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Do you approve of the way Trump has handled the cornavirus pandemic   The Healthy You: Health and Fitness Polls

Started Jul-20 by MerlinsDad; 840 views.
MerlinsDad

Poll Question From MerlinsDad

Jul-20

Do you approve of the way Trump has handled the cornavirus pandemic
  • Yes8  votes
    47%
  • No9  votes
    52%
  • Maybe0  votes
    0%
  • Other0  votes
    0%
Yes 
No 
Maybe 
Other 
In reply toRe: msg 1
MerlinsDad

From: MerlinsDad 

Jul-20

CNN's Poll of Polls (July 20)

The CNN Poll of Polls is an average of the five most recent non-partisan, live operator, national telephone surveys on the general election matchup between Biden and Trump among registered voters. The poll of polls includes results from the Fox News poll conducted July 12-15, the Washington Post-ABC News poll conducted July 12-15, the NBC News/Wall Street Journal poll conducted July 9-12, the Quinnipiac University poll (undefined) conducted July 9-13 and the Monmouth University poll conducted June 26-30. The poll of polls does not have a margin of sampling error.

Approval of Trump's handling of coronavirus has also gone down -- 37% of voters approved and 59% disapproved [bolding mine -- MD], according to an NBC News/Wall Street Journal poll last week. In June, 43% voters approved of his handling of the pandemic while 55% disapproved.
https://www.cnn.com/2020/07/20/politics/poll-of-polls-july-trump-biden-coronavirus/index.html

me (DENNIS4927)

From: me (DENNIS4927) 

Jul-24

we have never done any of these polls. local, state, or national
Showtalk
Staff

From: Showtalk 

Jul-24

I don’t know anyone who admits taking them. We don’t either.  

MerlinsDad

From: MerlinsDad 

Jul-24

Do you feel that your opinion has been left out?

me (DENNIS4927)

From: me (DENNIS4927) 

Jul-25

sometimes, especially the state ones
MerlinsDad

From: MerlinsDad 

Jul-25

I wonder what one has to do to get on their calling lists?

MerlinsDad said:

... live operator, national telephone surveys ...

Oh, those unfamiliar numbers that show up on caller ID that I routinely never, ever answer, and report as scammers / spammers on all the public database sites, then block so the next time they call it goes directly to /dev/null.

Thus my opinion has never been registered on any of those kind of surveys, like millions of others who are so fed up with robocalls all day and night that all unknown numbers are just lumped in as enemy combatants that one wishes they could hack into their systems and remotely reformat their hard drives after erasing all their backups to at least cripple their operation for a few days, in the electronic arms race to preserve one's sanity.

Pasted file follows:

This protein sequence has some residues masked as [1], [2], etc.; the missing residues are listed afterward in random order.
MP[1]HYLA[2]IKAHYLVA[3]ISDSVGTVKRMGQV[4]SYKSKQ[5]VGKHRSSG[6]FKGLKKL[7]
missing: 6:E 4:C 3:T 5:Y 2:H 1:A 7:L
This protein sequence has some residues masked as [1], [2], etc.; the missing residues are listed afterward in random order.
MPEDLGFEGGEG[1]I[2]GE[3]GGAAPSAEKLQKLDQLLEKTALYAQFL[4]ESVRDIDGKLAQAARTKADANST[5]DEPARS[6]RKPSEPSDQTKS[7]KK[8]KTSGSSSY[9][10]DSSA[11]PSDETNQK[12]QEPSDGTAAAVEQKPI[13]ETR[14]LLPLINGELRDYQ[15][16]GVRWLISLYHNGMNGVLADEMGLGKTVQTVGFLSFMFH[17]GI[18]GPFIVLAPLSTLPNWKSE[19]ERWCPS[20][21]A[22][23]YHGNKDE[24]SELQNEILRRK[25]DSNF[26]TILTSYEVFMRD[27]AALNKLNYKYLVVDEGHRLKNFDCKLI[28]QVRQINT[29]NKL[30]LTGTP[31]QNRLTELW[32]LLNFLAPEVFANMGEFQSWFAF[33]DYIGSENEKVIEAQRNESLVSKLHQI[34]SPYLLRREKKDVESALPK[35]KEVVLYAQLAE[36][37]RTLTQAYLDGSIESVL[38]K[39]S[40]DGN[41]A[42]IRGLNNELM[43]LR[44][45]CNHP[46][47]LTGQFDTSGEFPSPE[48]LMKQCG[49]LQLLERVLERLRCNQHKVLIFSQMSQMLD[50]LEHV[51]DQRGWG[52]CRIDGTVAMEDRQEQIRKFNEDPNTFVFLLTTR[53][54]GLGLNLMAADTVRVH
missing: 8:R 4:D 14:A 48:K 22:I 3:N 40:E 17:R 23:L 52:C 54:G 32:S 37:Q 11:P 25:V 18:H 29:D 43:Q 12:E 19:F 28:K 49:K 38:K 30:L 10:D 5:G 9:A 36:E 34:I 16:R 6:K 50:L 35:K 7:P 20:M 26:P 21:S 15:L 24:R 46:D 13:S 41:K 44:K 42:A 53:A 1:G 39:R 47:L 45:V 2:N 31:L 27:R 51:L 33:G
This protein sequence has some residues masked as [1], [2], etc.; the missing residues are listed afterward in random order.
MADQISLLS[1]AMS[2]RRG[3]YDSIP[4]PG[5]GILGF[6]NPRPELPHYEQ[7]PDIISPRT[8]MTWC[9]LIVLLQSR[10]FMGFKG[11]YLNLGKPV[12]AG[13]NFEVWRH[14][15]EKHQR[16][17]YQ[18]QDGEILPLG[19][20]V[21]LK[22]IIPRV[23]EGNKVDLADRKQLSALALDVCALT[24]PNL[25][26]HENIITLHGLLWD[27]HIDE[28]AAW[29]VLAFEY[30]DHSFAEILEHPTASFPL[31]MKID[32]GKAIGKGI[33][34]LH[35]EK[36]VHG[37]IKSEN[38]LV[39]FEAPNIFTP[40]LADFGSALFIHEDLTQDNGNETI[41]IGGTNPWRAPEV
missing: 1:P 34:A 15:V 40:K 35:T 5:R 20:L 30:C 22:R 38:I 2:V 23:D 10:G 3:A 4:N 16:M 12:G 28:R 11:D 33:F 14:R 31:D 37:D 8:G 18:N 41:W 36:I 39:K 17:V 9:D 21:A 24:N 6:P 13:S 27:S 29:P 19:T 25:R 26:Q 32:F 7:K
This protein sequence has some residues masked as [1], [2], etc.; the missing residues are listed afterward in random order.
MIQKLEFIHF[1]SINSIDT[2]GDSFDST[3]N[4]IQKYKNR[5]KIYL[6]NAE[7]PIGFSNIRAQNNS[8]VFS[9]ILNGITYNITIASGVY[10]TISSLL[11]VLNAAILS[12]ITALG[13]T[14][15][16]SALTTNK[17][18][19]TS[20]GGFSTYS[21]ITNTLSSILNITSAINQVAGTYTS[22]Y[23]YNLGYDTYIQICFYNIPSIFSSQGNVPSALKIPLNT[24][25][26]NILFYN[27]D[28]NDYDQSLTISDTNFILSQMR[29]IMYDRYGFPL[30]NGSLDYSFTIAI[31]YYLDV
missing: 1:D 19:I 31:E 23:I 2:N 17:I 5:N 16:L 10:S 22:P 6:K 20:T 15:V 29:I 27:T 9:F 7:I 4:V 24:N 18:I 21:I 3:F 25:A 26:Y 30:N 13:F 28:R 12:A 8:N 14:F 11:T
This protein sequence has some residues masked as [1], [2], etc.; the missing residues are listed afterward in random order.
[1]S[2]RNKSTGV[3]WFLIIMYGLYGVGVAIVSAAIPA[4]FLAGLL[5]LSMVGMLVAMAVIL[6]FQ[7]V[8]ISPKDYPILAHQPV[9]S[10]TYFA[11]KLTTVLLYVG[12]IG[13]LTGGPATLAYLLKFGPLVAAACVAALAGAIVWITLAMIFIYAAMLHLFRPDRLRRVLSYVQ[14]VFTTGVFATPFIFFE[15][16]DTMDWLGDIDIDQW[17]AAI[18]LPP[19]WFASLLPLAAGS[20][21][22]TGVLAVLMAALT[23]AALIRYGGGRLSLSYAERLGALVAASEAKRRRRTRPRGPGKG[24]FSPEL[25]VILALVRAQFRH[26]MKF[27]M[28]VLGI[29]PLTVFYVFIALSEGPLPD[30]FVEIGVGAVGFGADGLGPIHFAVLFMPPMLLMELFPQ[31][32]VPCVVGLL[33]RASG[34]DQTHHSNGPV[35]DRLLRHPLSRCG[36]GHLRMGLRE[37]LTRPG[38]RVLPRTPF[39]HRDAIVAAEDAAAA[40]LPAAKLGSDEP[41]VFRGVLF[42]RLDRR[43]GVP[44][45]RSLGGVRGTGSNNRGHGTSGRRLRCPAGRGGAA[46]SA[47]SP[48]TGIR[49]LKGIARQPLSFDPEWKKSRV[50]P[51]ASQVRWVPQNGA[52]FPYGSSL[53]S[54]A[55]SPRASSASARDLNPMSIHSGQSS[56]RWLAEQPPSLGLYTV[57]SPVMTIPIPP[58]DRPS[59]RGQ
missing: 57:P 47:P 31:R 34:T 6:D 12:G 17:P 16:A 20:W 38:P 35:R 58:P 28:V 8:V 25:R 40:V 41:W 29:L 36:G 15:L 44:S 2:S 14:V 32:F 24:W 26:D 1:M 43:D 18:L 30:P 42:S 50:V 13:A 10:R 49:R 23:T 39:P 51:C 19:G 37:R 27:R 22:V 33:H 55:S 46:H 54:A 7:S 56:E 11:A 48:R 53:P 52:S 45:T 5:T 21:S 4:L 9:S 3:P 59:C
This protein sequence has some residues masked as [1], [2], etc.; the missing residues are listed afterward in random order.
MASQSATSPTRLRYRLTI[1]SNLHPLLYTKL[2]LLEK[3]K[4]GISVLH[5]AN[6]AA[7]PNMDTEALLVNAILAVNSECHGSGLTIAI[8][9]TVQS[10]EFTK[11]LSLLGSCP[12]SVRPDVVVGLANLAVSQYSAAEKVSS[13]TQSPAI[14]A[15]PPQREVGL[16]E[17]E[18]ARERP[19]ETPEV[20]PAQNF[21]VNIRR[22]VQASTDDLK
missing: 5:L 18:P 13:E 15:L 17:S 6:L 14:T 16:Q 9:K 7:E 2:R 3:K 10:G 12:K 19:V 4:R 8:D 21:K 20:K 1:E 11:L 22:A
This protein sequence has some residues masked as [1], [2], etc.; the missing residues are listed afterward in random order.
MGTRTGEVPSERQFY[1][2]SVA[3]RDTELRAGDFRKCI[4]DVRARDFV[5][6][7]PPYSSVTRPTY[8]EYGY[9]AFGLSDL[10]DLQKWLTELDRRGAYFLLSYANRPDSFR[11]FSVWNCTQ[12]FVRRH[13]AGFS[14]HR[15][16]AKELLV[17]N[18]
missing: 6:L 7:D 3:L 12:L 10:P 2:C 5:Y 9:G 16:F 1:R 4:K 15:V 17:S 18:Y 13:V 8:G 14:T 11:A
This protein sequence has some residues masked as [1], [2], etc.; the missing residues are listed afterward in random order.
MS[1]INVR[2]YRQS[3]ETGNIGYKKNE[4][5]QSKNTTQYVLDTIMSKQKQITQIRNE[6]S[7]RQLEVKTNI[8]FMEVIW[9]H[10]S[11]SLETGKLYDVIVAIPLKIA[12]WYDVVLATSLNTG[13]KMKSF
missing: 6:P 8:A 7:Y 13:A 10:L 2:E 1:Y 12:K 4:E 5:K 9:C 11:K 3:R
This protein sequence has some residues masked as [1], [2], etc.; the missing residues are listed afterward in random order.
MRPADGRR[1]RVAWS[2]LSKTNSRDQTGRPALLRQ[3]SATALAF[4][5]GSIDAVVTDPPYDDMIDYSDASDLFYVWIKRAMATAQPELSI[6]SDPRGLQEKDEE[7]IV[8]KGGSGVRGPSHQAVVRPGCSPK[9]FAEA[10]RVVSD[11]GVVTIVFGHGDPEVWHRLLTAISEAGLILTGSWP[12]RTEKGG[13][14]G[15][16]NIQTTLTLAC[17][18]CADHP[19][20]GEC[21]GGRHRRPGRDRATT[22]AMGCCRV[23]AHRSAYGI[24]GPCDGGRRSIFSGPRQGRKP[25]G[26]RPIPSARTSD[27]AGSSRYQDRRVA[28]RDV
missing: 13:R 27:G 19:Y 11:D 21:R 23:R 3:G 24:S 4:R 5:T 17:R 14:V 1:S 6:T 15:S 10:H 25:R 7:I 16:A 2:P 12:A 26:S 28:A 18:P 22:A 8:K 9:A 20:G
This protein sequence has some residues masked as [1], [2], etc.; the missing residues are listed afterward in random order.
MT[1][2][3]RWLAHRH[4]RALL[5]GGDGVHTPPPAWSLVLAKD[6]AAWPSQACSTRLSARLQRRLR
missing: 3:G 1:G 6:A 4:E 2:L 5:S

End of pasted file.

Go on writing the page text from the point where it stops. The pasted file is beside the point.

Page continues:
MerlinsDad

From: MerlinsDad 

Jul-30

We have call blocking on our telephone.  It takes about a year to reach the limit, then we have to start over.

It would be more effective, if a lot less satisfying than hacking into their systems, were you to get a phone system which has call blocking.

Cellular smart phones have call blocking apps, and even some subscribe to public blacklists that are updated hourly so when people start getting spam calls and then tap on the app overlay to report them, millions of others don't even hear the phone ring when they get the same robocalls.

A hardware solution works for landlines. You put a microprocessor system upstream of all your phone jacks, such as just past the station protector. It has a caller ID decoder built in, and a relay, and a very large, multi-gigabyte storage area.

It swallows the first ring, parses the caller ID string, and looks it up in its database. If it is a whitelisted number it puts ringing voltage on the downstream line, and also recreates the caller ID data so it shows up on the phones. It might even modify the ringing cadence to indicate that the call has been pre-screened.

However if the caller ID is on the blacklist, it just swallows the call and doesn't even connect your phones to the telco line at all, but instead simulates the central office with on-hook 48 volts and delivers a dial tone if you pick up the phone rather than accidentally answer a robocaller if you were trying to dial out at that moment.

It could even "flash" the telco line to "answer and immediately hang up" the robocall, or answer and deliver the 3 tone "line has been disconnected" intercept sequence, spoofing what the telco sends when someone dials a number that is not in service. This old phone phreaking trick can fool some robocall systems into marking your number down as disconnected.

The thing is, with phone land lines vanishing, the market for such a device is shrinking by the day.

If I were going to build and sell something like that, I'd probably design a Raspberry Pi "hat" with a faxmodem chipset which happens to have all the useful functionality, plus a 48 volt boost switcher and a 90 volt ringing circuit so act like "phone system on a board" to pass the related stuff along.

Then the Pi would do all the heavy lifting. I'd market it mainly for the experimenters who have elderly parents and grandparents so that their future inheritance isn't scammed away.

If they have some kind of internet connectivity, the code in the Pi could go out to the web and fetch millions and millions of public blacklisted numbers to put in its database.

The end user could put in their own Pi, or I'd offer a Pi Zero W as the engine that does the rest of the smarts and heavy lifting.

I just hope they extend the $600 a week through January so I can eat and develop products to replace the income in case I have to totally go free-lance because some industries won't come back for years.

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